Mathematics are very properly recommended as the best remedy to cure an unsteady and volatile disposition. They teach us to reason in a clear and methodical manner. They give a manly vigour to our understanding, and free us from doubt and uncertainty on the one hand, and credulity and rash presumption on the other. These studies are calculated to teach exactness and perspicuity in definition, connexion and conclusiveness in argument, carefulness in observation, patience in meditation; and from no exercises can the scholar go better prepared and disciplined to the pursuit of the higher branches of knowledge. The benefit to be derived from them is thus stated by Mr. Locke: “I have mentioned mathematics as a way to settle in the mind a
habit of reasoning closely, and in train; not that I think it necessary that all men should be deep mathematicians; but that having got the way of reasoning, to which tnat study necessarily brings the mind, they might be able to transfer it to other parts of knowledge, as they shill have occasion."
Mathematics, according to their proper definition, constitutė the science of quantity, either as subject to measure or number. They are pure and mixed. The former consider quantity abstractedly, without any regard to matter or particular bodies; the latter treat of quantity as subsisting in bodies, and consequently they are intermixed with the consideration of physics, or experimental philosophy.
Kert's Elements of General Knowledge. QUESTIONS.-1. What habit does an early attention to mathematical studies produce ? 2. What is said of their practical utility ? 3. What are they calculated to teach ? 4. How is the benefit to be derived from them stated by Mr. Locke? 5. Give a definition of mathematics. 6. How do pure mathematics consider quantity ? 7. Mixed ?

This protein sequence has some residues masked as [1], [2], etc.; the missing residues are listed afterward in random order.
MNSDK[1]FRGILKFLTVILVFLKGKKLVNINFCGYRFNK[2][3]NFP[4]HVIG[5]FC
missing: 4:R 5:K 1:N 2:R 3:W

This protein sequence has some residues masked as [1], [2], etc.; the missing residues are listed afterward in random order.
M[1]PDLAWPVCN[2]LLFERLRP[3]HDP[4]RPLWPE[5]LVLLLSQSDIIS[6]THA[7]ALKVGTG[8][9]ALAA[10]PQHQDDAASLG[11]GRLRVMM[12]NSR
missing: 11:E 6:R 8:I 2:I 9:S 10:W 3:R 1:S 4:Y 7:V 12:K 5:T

Note. Pure mathematics are arithmetic, algebra, geometry, and fluxions : mized consist chiefly of mechanics, pneumatics, hydrostatics, optics, and astronomy.
Imagination We do not merely perceive objects, and conceive or remember them simply as they were, but we have the power of combining them in various new assemblages,-of forming at our will, with a sort of delegated omnipotence, not a single universe merely, but a new and varied universe, with every succession of our thought. The materials of which we form them are, indeed, materials that exist in every mind; but they exist in every mind only as the stones exist shapelessly in the quarry, that require little more than mechanic labour to convert them into common dwellings, but that rise into palaces and temples only at the command of architectural genius. This power of combining our conceptions or remembrances in new assemblages is termed imagination.
The most sublime exertions of imagination are made by